NSF EHR Advisory Committee Considers Racial Equity in STEM Education, Future of NSF at Fall Meeting
NSF EHR Advisory Committee Considers Racial Equity in STEM Education, Future of NSF at Fall Meeting

November  2020

On October 28–29, the National Science Foundation’s (NSF) Education and Human Resources (EHR) Advisory Committee held its fall meeting with a full agenda focusing on efforts to promote racial equity in STEM education and an examination of future priorities of EHR as part of the next iteration of the NSF strategic plan and in responding to the COVID-19 pandemic.

Karen Marrongelle, assistant director for EHR, provided an overview of the directorate’s activities, including an update on EHR grants focusing on the impact of COVID-19 on STEM education; investments through the EHR Core Research program; and broadening participation in the STEM disciplines through the NSF INCLUDES initiative. Marrongelle also reflected on questions regarding the return on investment in improving STEM educational outcomes. She noted that the commitment to, and responsibility for, making educational improvements should rest with institutions, not individuals, and requires acting with intentionality.”

Steve Meacham, section head of integrative activities with the NSF Office of Integrative Activities, described recent work by NSF’s COVID Recovery Planning Task Force in supporting the agency’s response to the current pandemic and in preparing for future pandemics. Program officers from each division within EHR provided examples of NSF RAPID grants for examining issues in STEM education that intersect with COVID-19, including equity in remote learning, the experiences of high school students and interest in STEM, and stress and trauma experienced by graduate students. Kim Barrett, director of the EHR Division of Graduate Education, updated committee members on the EHR post-COVID-19 working group, which recommended three areas of research investment: new tools for learning in online settings, assessment of learning, and impacts of COVID-19 on students and academic institutions.

Advisory Committee members also heard from Black STEM educators who are working to increase engagement of Black students in STEM, in a discussion led by EHR Advisory Committee chair Marilyn Strutchens. Melissa Collins, a second-grade teacher in Shelby County, Tennessee, discussed the use of real-life examples in teaching STEM and bringing scientists of color to her school so students can see people who look like them in the field. Christopher Jett, associate professor of mathematics education at the University of West Georgia, noted the need for mentoring during the transition from undergraduate to graduate education, as well as the need for mental health services. Juan Gilbert, Andrew Banks Family Preeminence Endowed Professor and chair of the Computer & Information Science & Engineering Department at the University of Florida, detailed his efforts to increase diversity within computer science, noting, “Broadening participation is not rocket science, it’s harder.”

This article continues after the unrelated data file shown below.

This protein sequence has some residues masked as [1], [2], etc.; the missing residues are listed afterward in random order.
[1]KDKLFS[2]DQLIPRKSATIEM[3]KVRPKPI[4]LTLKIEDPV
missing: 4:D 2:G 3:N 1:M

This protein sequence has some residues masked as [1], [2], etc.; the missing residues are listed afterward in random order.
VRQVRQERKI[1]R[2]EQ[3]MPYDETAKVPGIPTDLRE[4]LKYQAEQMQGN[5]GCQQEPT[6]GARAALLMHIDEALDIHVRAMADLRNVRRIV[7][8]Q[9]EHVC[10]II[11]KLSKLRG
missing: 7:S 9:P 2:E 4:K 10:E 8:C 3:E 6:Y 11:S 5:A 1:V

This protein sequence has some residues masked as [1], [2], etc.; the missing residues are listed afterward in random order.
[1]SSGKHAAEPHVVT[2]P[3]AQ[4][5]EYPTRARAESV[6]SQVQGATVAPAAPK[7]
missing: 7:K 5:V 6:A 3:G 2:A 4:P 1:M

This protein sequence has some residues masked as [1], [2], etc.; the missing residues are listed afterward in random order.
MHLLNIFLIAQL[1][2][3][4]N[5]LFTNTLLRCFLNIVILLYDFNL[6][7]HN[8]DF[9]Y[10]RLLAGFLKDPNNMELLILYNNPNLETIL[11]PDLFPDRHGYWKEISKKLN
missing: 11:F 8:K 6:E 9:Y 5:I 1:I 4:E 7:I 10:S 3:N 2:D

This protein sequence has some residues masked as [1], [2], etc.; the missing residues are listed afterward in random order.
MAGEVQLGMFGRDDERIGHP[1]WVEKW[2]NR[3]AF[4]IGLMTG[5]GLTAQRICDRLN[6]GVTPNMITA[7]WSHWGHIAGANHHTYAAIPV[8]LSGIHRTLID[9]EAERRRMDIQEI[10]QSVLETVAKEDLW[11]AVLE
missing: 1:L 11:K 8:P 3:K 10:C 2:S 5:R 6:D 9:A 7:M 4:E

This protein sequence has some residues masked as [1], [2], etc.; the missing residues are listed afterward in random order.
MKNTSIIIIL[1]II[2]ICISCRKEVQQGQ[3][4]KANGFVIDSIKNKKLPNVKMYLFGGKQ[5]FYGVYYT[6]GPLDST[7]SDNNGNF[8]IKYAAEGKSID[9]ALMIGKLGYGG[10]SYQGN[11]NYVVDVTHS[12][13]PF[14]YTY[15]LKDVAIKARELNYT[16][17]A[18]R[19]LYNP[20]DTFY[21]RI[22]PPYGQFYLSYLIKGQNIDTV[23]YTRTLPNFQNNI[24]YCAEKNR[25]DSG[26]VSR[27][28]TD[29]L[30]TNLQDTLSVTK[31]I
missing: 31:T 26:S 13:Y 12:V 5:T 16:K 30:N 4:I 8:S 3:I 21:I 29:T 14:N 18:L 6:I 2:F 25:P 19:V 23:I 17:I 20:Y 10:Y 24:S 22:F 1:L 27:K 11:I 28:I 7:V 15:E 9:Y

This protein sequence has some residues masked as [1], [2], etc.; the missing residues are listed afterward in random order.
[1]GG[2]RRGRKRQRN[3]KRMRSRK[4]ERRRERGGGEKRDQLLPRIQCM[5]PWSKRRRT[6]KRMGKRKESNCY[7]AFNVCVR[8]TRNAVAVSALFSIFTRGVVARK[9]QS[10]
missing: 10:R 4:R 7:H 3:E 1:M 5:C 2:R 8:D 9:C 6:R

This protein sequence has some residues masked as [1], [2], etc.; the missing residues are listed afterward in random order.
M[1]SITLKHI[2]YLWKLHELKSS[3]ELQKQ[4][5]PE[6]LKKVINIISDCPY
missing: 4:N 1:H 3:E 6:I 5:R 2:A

Okhee Lee, member of the EHR Advisory Committee, professor of childhood education at New York University, and member of AERA Council, detailed the work of the EHR’s Broadening Participation Working Group and some initial findings of a review of EHR CAREER grants. The final review will include an analysis of CAREER grants by race and ethnicity, as well as productivity metrics such as those for NSF awardees after the end of their CAREER grants and resulting publications.

Committee members heard from Amanda Greenwell, head of the NSF Office of Legislative and Public Affairs (OLPA), on OLPA’s reorganization and communication efforts over the past year, including communications about the NSF 70th anniversary symposium and related toolkit, dissemination of NSF stories, and innovative promotions of research on social media channels and Instagram. Sylvia James, deputy assistant director of EHR, provided an overview of the process for input on the forthcoming update of the NSF-wide strategic plan, which will cover 2022–26. NSF is seeking comments on key elements of the current plan—vision, core values, strategic goals, and strategic objectives. Other areas where feedback is requested include interests, values, and emergent science and policy issues; how NSF can help maintain U.S. leadership in an evolving global research and education landscape; and the importance of fundamental research and where it is no longer relevant. Additional outreach to the scientific community is planned later this year.

Finally, the new NSF director, Sethuraman “Panch” Panchanathan, met with the EHR Advisory Committee for the first time since starting in the role in June. He outlined his vision for NSF and highlighted three pillars of its success: advancing future frontiers of research, accessibility and inclusivity, and global leadership. He also discussed the role of partnerships as key to innovation at NSF and indicated the need to grow STEM talent.

The Advisory Committee also welcomed a new member, Megan Bang, professor of learning sciences and psychology at Northwestern University and senior vice president at the Spencer Foundation. Committee members thanked two members who were rotating off the committee: Catherine Casserly, strategist, and Rory Cooper, FISA & Paralyzed Veterans of America Professor and Distinguished Professor in the Department of Rehabilitation Science and Technology, and professor of bioengineering, mechanical engineering, physical medicine and rehab, and orthopedic surgery at the University of Pittsburgh.

The spring Advisory Committee meeting will take place on May 26–27, 2021.

Designed by Weber-Shandwick   Powered by eNOAH